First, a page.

I have been following baseball, in general, and the St. Louis Cardinals, in particular, since the mid-1950’s. I am a fan of the game of baseball. Like every other fan, I have likes, dislikes, favorite players, and do my fair share of questioning decisions made in relation to plays, players, and management decisions. I tend to hold my opinions fairly close to my vest. I believe my writing should reflect factual reporting; rather than opinion. Today, I am choosing to incorporate both into this piece.
I am seriously questioning the decision to start Luke Weaver, in his MLB debut, this Saturday in a 1:20pm (CDT) contest against the Chicago Cubs at Wrigley Field. The twenty-two year old right-handed Weaver was the Cardinals first-round draft pick in 2014. Admittedly, Weaver has been extremely effective in the Redbirds minor league system this season. Arguably, he has been extremely fast-tracked, and in my opinion possibly rushed, to make his Saturday debut against the NL Central Division leading Cubs.
Weaver, who began the season on the MiLB Disabled List due to experiencing a broken wrist in Spring Training, made his 2016 season debut on June 4th. In twelve starts at Double-A Springfield, Weaver (6-3) posted a 1.40 ERA, a 0.95 WHIP, and a .214 opponent batting average.
In his only start at Triple-A Memphis, August 8th, Weaver threw six solid innings of shutout ball, allowing just two hits, and two walks, as he recorded the win.
His work in Double-A and Triple-A has been quite impressive! I am wondering that being limited to just thirteen appearances at the higher MiLB levels shall sustain him in a high pressure MLB game against one of the better teams, this season, in MLB?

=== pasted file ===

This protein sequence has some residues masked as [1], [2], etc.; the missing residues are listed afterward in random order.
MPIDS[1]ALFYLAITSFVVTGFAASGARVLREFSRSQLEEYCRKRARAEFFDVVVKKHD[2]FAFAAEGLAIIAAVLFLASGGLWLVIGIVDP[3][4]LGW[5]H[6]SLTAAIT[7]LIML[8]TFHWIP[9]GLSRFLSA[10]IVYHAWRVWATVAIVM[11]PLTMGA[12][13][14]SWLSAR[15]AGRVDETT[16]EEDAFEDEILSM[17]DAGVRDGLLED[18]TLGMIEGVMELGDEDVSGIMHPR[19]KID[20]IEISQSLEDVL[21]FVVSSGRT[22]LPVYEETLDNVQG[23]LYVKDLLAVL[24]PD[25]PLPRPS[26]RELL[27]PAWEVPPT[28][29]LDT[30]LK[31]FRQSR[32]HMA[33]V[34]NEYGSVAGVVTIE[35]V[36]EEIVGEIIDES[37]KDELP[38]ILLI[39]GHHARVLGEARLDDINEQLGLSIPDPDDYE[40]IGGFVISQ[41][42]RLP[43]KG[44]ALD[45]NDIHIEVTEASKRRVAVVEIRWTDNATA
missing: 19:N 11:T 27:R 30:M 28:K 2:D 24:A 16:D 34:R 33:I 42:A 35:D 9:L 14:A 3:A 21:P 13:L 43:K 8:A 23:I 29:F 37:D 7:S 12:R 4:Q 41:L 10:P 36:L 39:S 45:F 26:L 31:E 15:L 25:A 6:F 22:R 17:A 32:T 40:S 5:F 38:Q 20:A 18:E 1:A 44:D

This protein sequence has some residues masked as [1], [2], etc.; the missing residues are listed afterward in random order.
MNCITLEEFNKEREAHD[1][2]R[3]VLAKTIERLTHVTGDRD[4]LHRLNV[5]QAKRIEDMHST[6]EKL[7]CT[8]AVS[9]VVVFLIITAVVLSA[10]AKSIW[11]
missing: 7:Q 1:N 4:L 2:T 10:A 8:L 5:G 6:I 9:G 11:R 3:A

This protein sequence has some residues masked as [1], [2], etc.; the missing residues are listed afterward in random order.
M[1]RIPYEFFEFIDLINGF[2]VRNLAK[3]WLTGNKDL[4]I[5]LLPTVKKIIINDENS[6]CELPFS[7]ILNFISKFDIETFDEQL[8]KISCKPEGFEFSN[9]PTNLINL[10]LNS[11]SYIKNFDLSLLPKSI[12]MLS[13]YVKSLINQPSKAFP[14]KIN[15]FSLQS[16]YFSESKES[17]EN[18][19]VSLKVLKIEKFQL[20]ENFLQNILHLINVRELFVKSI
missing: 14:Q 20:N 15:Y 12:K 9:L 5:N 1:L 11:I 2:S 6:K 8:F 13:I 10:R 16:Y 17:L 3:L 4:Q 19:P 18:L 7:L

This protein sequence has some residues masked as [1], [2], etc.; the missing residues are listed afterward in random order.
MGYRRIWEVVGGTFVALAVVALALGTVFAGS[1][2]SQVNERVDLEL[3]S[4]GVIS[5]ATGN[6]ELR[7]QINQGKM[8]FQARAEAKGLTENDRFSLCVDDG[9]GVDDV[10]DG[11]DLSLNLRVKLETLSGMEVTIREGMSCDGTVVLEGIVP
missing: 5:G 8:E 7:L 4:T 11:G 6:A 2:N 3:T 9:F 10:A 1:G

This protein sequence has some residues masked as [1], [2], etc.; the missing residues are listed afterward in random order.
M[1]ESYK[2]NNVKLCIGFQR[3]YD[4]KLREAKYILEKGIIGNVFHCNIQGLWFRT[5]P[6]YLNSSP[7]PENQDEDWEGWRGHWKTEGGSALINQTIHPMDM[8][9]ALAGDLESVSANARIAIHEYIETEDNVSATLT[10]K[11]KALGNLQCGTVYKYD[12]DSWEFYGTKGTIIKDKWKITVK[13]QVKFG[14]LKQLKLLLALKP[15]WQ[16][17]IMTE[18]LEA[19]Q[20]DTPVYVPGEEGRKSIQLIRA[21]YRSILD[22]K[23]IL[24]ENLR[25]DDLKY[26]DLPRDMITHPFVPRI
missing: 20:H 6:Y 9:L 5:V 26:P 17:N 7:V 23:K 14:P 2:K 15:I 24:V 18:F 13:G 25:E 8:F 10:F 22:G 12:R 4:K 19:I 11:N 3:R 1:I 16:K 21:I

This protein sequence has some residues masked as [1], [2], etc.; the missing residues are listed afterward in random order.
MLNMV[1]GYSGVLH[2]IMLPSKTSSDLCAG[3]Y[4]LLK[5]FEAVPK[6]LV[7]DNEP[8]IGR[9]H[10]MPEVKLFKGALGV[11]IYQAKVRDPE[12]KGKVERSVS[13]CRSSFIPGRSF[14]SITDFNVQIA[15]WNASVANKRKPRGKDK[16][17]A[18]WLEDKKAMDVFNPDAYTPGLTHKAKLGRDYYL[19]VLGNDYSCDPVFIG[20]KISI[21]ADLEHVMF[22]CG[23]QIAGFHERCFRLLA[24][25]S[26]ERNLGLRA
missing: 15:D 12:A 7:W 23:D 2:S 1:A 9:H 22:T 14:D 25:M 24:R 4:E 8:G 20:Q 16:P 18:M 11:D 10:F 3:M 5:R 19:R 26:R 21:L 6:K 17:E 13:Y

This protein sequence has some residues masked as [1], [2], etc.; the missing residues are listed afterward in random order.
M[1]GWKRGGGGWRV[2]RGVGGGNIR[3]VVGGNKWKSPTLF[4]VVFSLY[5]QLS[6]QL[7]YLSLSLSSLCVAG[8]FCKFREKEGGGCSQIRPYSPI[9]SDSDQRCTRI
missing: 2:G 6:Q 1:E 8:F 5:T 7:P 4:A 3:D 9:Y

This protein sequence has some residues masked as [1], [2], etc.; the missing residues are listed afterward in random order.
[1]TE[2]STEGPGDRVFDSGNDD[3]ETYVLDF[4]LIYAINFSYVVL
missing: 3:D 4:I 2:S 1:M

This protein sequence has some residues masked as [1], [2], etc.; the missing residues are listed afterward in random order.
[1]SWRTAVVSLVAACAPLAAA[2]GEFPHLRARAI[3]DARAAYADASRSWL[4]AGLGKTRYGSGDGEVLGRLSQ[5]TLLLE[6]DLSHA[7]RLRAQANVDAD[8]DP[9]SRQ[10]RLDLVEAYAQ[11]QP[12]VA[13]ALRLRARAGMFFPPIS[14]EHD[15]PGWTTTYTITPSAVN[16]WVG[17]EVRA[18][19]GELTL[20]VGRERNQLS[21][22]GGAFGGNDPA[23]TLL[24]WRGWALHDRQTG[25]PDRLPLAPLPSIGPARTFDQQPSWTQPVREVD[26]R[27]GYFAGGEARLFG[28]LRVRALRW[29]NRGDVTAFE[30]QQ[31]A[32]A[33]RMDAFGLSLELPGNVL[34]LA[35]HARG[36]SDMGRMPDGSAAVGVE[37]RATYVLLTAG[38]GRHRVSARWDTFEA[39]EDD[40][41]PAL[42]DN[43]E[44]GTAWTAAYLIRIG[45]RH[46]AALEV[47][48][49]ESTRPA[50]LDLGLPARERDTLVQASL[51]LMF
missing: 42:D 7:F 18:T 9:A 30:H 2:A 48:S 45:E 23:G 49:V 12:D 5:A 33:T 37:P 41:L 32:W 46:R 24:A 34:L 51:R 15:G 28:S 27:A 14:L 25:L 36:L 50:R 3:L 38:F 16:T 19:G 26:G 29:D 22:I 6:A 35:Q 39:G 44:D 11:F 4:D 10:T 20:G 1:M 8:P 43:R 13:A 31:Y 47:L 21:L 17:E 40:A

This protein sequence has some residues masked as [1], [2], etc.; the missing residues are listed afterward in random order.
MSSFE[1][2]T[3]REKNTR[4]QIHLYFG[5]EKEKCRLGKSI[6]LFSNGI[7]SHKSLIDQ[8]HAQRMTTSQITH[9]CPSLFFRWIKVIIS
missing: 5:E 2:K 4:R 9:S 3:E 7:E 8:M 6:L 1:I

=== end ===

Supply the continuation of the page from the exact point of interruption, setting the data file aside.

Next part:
Weaver, like Alex Reyes, who made his MLB debut in relief this week are considered among the top pitching prospects in MLB, this season. Other top MLB pitching prospects, Lucas Giolito of the Washington Nationals, Tyler Glasnow of the Pittsburgh Pirates, and Julio Urias of the Los Angeles Dodgers, individually spent more time honing their craft at the Double-A and Triple-A levels than the opportunities afforded to Weaver since June of this season.
Weaver shall be the seventh Cardinal starter employed this season. The Redbird starting pitching, with few exceptions, has been successful so far in 2016. It was not until July 24th, the Birds needed to step outside of the starting pitching corps. Mike Mayers was pressed into duty as the sixth Cardinal hurler. Mayers had a difficult initial MLB outing.
This past Tuesday, when the Cardinals placed Michael Wacha on the DL, excitement grew within Cardinal Nation with the news that top pitching prospect Alex Reyes was being added to the Twenty Five Man Roster.
Reyes has nearly double the game experience in Double-A and Triple-A than Weaver. Additionally, Reyes in his MLB debut needed eleven pitches to secure three consecutive outs. The first batter Reyes’ faced was greeted with a 96 mph pitch (a ball), followed with a 98 mph strike, then a nasty 79 mph breaking ball for a strike, and a 101 mph put-a-way fastball for a strike.
I question if Weaver’s apparent rush to the big leagues are in his, and the Cardinals, best interest. Granted both Weaver and Reyes provide rather small MiLB sample sizes. All throughout his career, from Rookie Ball to Triple-A, Reyes has been a starter. With all due respect to the Cardinals’ organization and to Luke Weaver, I would rather Alex Reyes get the start on Saturday.
Thanks for reading!
Jim Tsapelas is a featured writer with Baseball Thirty.